Since you mention that you are also beginner musicians, I have to make my obligatory pitch for attending a music workshop, where you'll have the chance to take classes, jam and hang out with some of the incredible musicians you are likely to encounter at the festivals. Augusta Heritage Center in Elkins, West Virginia is an easy drive from DC. Swannanoa in NC is right on the edge of your driving radius. Just something to keep in mind!
posted by messica at 12:49 PM on April 2, 2012

My wife and I go to a dozen or so music festivals a year, most within 2 hours of DC. A lot of them are quite small, 100-200 people, and don't get widely advertised. Some are private, and some are semi-private, meaning that I shouldn't post them here, but I'd be happy to send a few recommendations your way. Not all are bluegrass-centric, but I'll list the ones that sound more-or-less up your alley. Here are the ones we're trying to hit this summer, with links where appropriate; not all fests have sites, or announced dates yet.

April 20-22: Spring Thing, Strasburg, VA
April 28: Kingman Island Bluegrass Festival, DC
May 11-13: Spring Pickin' Bluegrass Festival, Blain, PA
May 25-28: Hootenanny, Aldie, VA
June 15-17: Shenandoah Riverside Festival, Berryville, VA
July 6-8: Healing Waters Farm Fest, Capon Bridge, WV
July 13-15: Cecilfest, Aldie, VA
August 3-5: Elysian Fields, Boyce, VA
August 3-5: Shangri-La, Rock Camp, WV
August 10-12: Honeyfest, Downington, PA
August 10-12: Cofaque, Aldie, VA (the best damned barbecue festival on the east coast)
August 17-19: Pig Pickin', Aldie, VA
August 24-26, Villadego, Haymarket, VA
September 7-9, Pickin' in the Panhandle, Hedgesville, WV
September 20-23, Watermelon Park Bluegrass Festival, Berryville, VA (this is the must-see)
September 28-30, Snugglefest
October 5-7, Festy Experience, Nelson County, VA
October 19-21: Ubiquitopia, Aldie, VA (maybe)

I, too, am a beginner guitarist, and have found welcoming, encouraging jam sessions at all of the events. It's an incredible amount of fun, for sure. Let me know what you're going to, and maybe we can all hook up.
posted by MrMoonPie at 1:09 PM on April 2, 2012 [1 favorite]

Wanted to second the recommendation for Grey Fox. I'm headed back for my fourth year this July, and I stay with a large group of people who've been going for over 30 years. I'll go until I die.

It's perfect for a number of reasons, many of which a22lamia mentioned above. It's also the perfect size, big enough to bring major talent but small enough that it doesn't have that sketchy feeling that a lot of massive fests have these days. Folks are super-friendly and things pretty much peacefully take care of themselves. I've never seen a cop have to enter the festival premises, ever.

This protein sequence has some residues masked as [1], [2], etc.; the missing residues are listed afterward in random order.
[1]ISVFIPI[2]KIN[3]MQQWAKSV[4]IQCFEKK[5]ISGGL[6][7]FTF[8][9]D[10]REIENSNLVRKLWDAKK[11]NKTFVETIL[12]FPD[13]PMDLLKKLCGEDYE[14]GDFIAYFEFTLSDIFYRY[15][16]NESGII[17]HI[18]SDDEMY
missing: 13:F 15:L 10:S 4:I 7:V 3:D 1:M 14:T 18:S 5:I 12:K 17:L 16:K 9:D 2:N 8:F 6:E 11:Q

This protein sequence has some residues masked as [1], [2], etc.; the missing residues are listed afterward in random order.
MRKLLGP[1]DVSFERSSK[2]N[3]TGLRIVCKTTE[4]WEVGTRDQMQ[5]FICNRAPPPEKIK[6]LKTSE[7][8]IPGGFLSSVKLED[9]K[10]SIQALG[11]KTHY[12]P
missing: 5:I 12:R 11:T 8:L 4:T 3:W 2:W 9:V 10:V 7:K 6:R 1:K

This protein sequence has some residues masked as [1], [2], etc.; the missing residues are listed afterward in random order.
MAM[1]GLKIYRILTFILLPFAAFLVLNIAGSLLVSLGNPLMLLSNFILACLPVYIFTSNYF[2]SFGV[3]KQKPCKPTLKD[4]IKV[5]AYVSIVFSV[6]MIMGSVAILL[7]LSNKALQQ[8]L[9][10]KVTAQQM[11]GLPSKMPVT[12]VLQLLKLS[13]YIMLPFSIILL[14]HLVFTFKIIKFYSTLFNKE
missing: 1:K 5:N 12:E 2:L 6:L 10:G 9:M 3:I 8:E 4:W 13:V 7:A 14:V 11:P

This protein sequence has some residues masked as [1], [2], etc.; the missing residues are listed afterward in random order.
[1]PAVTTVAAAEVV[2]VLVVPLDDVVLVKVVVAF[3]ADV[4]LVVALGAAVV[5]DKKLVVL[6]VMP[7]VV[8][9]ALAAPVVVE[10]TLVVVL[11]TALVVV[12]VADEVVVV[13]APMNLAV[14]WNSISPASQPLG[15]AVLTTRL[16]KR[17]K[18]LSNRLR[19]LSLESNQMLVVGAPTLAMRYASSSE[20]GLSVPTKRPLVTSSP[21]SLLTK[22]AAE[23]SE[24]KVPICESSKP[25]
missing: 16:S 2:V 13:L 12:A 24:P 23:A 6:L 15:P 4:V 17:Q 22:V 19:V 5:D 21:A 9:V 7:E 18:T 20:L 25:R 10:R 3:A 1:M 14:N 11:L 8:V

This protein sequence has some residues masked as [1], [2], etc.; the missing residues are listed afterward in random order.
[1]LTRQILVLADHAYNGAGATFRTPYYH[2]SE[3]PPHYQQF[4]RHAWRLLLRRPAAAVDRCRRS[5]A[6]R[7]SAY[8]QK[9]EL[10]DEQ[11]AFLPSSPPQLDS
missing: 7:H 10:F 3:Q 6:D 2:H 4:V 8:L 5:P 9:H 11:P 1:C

Wandering around all night, listening to people pick and having a good time, etc. is my favorite part of the festival. You will definitely also see folks from fairly big bluegrass bands out and wandering and jumping into jams. Happens every night. Keep an eye out for bluegrass camping staples like the Grillbillies.

In terms of the "all-night whooping boozefest", that definitely happens where I camp but you do have an option. Picker's Paradise, where I camp, is pretty much no-holds-barred and there is both pickin' and drinkin' all night, every night. However, you can opt for Quiet Camping. Just make sure you get there early and consult the map as to the boundaries between the two. There are areas of QC that are literally separated by a ten foot dirt path from loud camping. Avoid them.

The best option for quiet camping, to me, is High Meadow. Tents only, no cars can be brought up but there's a shuttle bus to get you there. If you camp light, want to be literally a minute from the main stage, and want quiet after the main stage music is over, this is the perfect spot.

Shoot me a note if you want any more info, and hope to see you at Grey Fox this year!
posted by rollbiz at 2:05 PM on April 2, 2012

There's the tiny little Bishop's Jubilee on July 14th in beautiful Orkney Springs, VA, just about 100 miles from D.C.
posted by jocelmeow at 6:04 PM on April 2, 2012

I've been to DelFest for the past two years and it's AMAZING. Sadly, no pets allowed but it's completely worth it. Great bands, beautiful setting, fun and welcoming night jams. Go!
posted by youcancallmeal at 8:12 PM on April 2, 2012

Response by poster: Thanks for the recommendations! I'm poring through them and factoring which ones to fit into our schedule. Your experiences will make a big difference in determining where we go.
posted by itstheclamsname at 7:14 AM on April 3, 2012

I am thirding, fourthing or whatever Grey Fox. I have been to this festival many times and the camping experience is indeed amazing. This year's lineup looks pretty deep with Del McCoury, Tony Trischka, Chris Thile/Punch Brothers among many others.

For sure if you are leaning toward this one the Full Camping option is key. Since your preference is not for all-night whooping and hollering, be sure to follow the above advice about Quiet Camping! Try to make friends with people who have the regular spots though, cause that's half the fun.
posted by jeremias at 8:15 AM on April 3, 2012 [1 favorite]

I can't believe no one has mentioned the Hudson Clearwater Festival yet! Much more about the music than the boozy camp-out, although there is camping. Ani Difranco is headlining this year which I think is awesome.
posted by brackish.line at 8:35 AM on April 3, 2012

"Try to make friends with people who have the regular spots though, cause that's half the fun."

If the OP or anyone who reads this thread decides to come to Grey Fox, shoot me a note. I camp with F.O. Village, and we run about 100 strong on any given year. Let me know if you want 100 new friends!
posted by rollbiz at 8:21 PM on April 4, 2012